… “Partisan identification is bigger than anything the party does,” said Frances Lee, a professor at the University of Maryland who wrote a book on partisan polarization. Rather, it stems from something much more fundamental: people’s idea of who they are.
For American voters, party affiliation is a way to express a bundle of identities.
“It more or less boils down to how you see the conflicts in American society, and which groups you see as representing you,” Ms. Lee said. “That often means race, and religion, and ethnicity — those are the social groups that underlie party identification.” CONT.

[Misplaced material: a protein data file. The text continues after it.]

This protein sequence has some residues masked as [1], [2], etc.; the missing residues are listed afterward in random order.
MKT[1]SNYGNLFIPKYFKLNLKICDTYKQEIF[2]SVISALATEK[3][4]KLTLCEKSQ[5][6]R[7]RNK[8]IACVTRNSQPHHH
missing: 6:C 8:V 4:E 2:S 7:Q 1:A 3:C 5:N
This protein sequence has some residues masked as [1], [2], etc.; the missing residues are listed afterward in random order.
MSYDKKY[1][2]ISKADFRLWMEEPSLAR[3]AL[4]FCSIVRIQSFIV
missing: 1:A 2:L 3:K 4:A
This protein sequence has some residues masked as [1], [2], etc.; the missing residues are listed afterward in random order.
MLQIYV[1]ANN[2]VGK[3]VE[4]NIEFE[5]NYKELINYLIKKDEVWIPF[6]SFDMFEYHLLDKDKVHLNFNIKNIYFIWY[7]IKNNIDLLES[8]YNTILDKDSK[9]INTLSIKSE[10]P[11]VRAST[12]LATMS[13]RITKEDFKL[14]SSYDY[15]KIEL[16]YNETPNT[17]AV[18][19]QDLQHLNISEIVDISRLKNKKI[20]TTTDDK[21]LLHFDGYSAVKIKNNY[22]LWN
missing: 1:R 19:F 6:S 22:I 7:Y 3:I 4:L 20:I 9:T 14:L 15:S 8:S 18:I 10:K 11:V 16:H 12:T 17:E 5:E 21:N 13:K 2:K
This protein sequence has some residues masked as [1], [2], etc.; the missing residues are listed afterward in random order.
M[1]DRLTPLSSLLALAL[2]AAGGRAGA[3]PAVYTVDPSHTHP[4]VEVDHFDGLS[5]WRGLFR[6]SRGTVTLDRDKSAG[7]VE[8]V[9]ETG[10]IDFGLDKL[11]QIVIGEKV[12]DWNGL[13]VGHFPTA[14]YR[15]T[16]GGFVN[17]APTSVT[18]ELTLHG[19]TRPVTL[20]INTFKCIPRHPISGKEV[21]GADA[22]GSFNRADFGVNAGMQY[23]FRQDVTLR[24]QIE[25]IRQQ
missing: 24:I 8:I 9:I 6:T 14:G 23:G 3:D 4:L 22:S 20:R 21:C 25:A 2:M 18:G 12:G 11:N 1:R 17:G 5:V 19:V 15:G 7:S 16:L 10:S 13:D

Amanda Taub, New York Times